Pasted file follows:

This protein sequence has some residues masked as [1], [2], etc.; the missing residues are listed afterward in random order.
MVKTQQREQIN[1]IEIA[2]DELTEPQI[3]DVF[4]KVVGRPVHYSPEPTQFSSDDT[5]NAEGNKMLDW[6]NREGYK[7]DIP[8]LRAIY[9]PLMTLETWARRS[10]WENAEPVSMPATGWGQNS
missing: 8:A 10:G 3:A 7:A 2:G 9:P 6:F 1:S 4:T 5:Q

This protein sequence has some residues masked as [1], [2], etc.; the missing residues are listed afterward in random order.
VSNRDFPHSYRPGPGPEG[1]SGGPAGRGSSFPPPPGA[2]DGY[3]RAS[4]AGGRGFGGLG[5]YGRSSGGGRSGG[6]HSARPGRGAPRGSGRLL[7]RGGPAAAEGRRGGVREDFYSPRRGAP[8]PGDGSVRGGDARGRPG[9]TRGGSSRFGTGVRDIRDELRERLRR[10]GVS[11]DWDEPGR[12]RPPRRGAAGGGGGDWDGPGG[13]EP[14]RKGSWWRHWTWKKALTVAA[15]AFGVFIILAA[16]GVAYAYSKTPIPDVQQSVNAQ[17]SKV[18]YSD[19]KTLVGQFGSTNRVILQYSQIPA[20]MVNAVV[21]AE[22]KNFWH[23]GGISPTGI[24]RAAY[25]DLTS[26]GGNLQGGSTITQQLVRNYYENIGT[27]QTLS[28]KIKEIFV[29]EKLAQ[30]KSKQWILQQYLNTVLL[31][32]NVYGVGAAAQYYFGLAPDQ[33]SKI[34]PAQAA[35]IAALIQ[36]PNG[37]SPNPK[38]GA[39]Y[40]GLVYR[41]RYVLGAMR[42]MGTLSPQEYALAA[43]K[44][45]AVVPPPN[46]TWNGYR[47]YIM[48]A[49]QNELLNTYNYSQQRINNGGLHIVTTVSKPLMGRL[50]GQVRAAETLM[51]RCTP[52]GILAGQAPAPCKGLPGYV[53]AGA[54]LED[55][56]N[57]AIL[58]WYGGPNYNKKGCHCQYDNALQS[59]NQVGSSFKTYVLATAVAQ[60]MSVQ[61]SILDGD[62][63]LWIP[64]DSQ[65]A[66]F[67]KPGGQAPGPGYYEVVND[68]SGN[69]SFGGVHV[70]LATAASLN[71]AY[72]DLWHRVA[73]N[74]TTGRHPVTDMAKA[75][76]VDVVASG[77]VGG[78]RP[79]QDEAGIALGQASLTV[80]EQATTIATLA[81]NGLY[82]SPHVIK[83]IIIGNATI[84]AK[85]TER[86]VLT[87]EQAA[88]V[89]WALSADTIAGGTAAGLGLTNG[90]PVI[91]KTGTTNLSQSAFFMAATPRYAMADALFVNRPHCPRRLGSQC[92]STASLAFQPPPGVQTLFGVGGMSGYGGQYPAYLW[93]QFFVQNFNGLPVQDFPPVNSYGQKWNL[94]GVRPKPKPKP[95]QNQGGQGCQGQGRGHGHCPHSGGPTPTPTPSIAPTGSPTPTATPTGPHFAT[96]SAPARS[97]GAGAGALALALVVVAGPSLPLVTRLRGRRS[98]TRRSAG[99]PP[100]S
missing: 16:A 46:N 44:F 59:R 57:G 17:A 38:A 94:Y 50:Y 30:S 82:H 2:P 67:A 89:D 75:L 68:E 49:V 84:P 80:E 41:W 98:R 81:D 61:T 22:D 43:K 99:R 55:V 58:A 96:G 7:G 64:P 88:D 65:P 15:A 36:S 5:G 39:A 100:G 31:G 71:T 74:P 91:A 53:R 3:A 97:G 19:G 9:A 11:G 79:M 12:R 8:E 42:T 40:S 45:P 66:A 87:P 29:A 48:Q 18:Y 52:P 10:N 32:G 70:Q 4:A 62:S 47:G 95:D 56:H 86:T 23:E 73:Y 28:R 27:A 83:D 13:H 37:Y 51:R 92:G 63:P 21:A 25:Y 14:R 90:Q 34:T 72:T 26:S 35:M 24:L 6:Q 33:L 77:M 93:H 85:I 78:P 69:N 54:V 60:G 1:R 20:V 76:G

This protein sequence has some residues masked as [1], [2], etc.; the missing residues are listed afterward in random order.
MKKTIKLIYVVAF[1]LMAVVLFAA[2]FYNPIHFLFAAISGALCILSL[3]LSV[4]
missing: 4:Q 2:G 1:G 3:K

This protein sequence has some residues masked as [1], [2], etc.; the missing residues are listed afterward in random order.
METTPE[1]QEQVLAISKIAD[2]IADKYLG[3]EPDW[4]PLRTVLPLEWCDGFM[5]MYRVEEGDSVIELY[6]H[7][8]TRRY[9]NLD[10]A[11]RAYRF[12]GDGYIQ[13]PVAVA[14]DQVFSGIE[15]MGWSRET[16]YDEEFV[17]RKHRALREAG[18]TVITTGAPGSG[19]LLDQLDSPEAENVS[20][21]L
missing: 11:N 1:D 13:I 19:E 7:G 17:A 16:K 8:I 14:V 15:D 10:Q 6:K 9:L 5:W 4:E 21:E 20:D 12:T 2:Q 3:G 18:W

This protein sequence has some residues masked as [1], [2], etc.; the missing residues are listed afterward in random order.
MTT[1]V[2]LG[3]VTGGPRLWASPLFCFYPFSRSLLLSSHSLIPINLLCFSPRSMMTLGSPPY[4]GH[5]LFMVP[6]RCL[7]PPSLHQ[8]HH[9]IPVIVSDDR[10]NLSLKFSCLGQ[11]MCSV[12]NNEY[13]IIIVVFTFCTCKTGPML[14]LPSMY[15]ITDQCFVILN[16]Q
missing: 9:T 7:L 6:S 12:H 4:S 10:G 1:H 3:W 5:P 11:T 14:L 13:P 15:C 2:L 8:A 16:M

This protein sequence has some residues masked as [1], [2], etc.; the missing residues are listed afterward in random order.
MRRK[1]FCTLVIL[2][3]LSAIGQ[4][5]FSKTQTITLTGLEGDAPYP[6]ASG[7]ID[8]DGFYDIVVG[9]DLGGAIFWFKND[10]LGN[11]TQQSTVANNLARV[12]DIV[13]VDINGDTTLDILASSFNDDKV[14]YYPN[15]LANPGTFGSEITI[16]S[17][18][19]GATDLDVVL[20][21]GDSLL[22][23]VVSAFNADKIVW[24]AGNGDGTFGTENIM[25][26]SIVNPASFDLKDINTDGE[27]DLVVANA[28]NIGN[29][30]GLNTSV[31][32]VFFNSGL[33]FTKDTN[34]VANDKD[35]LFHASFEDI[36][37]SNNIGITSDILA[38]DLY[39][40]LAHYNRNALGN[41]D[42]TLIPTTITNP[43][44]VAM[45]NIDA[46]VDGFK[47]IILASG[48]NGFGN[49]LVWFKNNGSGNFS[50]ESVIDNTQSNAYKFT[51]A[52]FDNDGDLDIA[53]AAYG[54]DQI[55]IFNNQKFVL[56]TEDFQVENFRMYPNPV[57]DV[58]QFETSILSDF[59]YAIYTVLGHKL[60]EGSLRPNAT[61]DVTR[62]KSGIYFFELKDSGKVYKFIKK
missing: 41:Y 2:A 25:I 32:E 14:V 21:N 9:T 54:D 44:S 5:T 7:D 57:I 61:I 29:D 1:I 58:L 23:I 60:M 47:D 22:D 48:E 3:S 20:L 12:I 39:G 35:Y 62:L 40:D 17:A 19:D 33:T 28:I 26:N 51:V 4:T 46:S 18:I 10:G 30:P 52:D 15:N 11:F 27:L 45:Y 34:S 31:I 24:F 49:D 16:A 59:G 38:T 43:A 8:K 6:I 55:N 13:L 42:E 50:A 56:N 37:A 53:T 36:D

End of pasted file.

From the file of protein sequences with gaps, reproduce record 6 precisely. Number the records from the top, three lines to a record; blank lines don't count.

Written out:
This protein sequence has some residues masked as [1], [2], etc.; the missing residues are listed afterward in random order.
MRRK[1]FCTLVIL[2][3]LSAIGQ[4][5]FSKTQTITLTGLEGDAPYP[6]ASG[7]ID[8]DGFYDIVVG[9]DLGGAIFWFKND[10]LGN[11]TQQSTVANNLARV[12]DIV[13]VDINGDTTLDILASSFNDDKV[14]YYPN[15]LANPGTFGSEITI[16]S[17][18][19]GATDLDVVL[20][21]GDSLL[22][23]VVSAFNADKIVW[24]AGNGDGTFGTENIM[25][26]SIVNPASFDLKDINTDGE[27]DLVVANA[28]NIGN[29][30]GLNTSV[31][32]VFFNSGL[33]FTKDTN[34]VANDKD[35]LFHASFEDI[36][37]SNNIGITSDILA[38]DLY[39][40]LAHYNRNALGN[41]D[42]TLIPTTITNP[43][44]VAM[45]NIDA[46]VDGFK[47]IILASG[48]NGFGN[49]LVWFKNNGSGNFS[50]ESVIDNTQSNAYKFT[51]A[52]FDNDGDLDIA[53]AAYG[54]DQI[55]IFNNQKFVL[56]TEDFQVENFRMYPNPV[57]DV[58]QFETSILSDF[59]YAIYTVLGHKL[60]EGSLRPNAT[61]DVTR[62]KSGIYFFELKDSGKVYKFIKK
missing: 41:Y 2:A 25:I 32:E 14:V 21:N 9:T 54:D 44:S 5:T 7:D 57:I 61:I 29:D 1:I 58:L 23:I 60:M 47:D 22:D 48:E 3:S 20:L 12:I 39:G 35:Y 62:L 40:D 17:A 19:D 33:T 28:I 26:N 51:V 4:T 46:S 18:I 10:G 30:P 52:D 15:N 11:F 27:L 45:Y 34:S 31:I 24:F 49:D 16:A 59:G 38:T 43:A 8:K 6:I 55:N 13:L 42:E 50:A 56:N 37:A 53:T 36:D